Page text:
Effective competition promotes low prices, enhances consumer choice, and facilitates innovation; however, public policy and regulation may restrict competition, reducing its benefits to consumers. Improving or eliminating excessive and unwarranted legislation, regulation, and other governmental barriers helps foster competition, thereby stimulating economic growth.
Many of our engagements involve the assessment of effective competition across a range of industries. We provide advanced theoretical and empirical analyses of market characteristics and competitive drivers. Our capabilities allow us to assess the impact of economic policy changes or decisions on competition. Where an anticompetitive impact is identified, we are able to assist regulatory authorities and private and public companies to streamline rules and regulations to ease or abolish this negative impact on the competitive process.
For PROMARCA (the National Brands Spanish Manufacturers’ Association), members of The Brattle Group evaluated the impact of private labels on the competitiveness of the Spanish food supply chain. Specifically, we analyzed the impact of market concentration and the expansion of private labels on final prices, quality, and innovation and provided empirical evidence that suggested the existence of dominant positions at the retail level. We concluded that the increased concentration of retailers, the tendency toward vertical integration, and the rise in the market share of private labels are already having a negative effect on price (and quality) competition, and on the incentives of manufacturers to invest in new products and innovate. We further highlighted that the discriminatory management of manufacturer and retailer brands adopted by dominant retailers may have exclusionary effects for the manufacturer brands that may ultimately reduce the consumer welfare.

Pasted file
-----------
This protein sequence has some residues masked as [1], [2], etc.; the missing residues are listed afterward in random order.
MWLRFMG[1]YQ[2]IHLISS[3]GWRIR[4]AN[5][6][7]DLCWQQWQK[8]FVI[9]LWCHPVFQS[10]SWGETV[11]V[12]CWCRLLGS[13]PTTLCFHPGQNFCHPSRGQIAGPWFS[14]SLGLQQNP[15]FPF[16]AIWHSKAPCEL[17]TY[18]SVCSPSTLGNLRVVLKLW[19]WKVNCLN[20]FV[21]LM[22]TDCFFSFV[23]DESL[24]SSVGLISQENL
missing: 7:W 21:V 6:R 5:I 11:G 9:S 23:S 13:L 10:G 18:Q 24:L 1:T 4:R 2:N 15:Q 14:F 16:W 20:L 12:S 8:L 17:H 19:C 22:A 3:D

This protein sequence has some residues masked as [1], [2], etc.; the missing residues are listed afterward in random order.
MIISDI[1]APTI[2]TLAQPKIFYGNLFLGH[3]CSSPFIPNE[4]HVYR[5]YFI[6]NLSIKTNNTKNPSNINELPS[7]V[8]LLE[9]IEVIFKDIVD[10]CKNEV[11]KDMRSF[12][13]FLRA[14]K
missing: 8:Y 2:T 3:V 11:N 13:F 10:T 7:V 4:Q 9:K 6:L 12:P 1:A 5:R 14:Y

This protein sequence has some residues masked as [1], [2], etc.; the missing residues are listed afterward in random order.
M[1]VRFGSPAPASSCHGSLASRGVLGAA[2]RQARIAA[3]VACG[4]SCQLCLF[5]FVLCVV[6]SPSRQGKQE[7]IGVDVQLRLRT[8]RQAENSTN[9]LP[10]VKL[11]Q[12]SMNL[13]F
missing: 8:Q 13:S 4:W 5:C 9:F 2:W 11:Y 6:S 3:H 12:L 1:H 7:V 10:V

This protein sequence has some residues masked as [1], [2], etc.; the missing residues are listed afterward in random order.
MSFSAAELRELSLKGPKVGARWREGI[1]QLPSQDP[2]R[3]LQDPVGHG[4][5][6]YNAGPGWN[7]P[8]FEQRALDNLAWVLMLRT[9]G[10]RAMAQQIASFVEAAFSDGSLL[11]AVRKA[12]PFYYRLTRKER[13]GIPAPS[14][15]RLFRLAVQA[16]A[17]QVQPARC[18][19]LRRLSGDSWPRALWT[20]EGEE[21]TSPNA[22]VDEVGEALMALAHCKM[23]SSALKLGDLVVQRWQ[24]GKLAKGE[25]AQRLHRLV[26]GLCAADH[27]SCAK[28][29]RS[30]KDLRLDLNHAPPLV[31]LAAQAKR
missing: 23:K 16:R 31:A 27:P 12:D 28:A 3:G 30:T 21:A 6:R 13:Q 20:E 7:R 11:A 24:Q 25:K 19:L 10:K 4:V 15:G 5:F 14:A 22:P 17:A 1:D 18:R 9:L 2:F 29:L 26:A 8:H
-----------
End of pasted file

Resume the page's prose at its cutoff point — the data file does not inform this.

Members of The Brattle Group assisted an incumbent generator in Belgium to develop measures that would improve competition and liquidity in the Belgian electricity market without requiring physical divestiture. The measures included reform of the balancing market, publishing more detailed market information, and ensuring coordinated timing among imports, virtual power plants, and the Belgian Power Exchange (BelPex) nomination process. Our recommendation included socializing the costs to encourage trading, and introducing “capacity competitions” to encourage new entry and the buy-out wished to serve them.
For an international energy company, members of The Brattle Group analyzed the competitiveness of the natural gas market in the United Kingdom. We focused on the prices that British Gas was allowed to charge under its price control formula. We concluded that the price control operated against the public interest by allowing British Gas to set excessive rates for transmission, thus discouraging efficient use of the pipeline system. This prevented the development of effective competition in gas supply and subsidized British Gas’ non-regulated activities. In a separate engagement, we provided evidence of British Gas’ market power in storage services. Our analyses of these issues and our recommendations to improve competition in these markets have been the subject of testimony to the Monopolies and Mergers Commission (now Competition Commission), and of formal comments to the regulator.
Brattle has experience assisting one of the six large UK energy companies throughout a phase II Competition and Markets Authority (CMA) investigation of competition in the UK energy markets. This has entailed analysis of: market structure and liquidity, unilateral market power, the potential for wholesale and customer foreclosure, profitability at the retail and wholesale level, retail pricing strategies and gains from switching, and competitive implications of regulatory rules and codes. Our support to the client includes assisting with responses to CMA working papers, helping prepare for CMA hearings, and evaluating and responding to CMA’s provisional findings.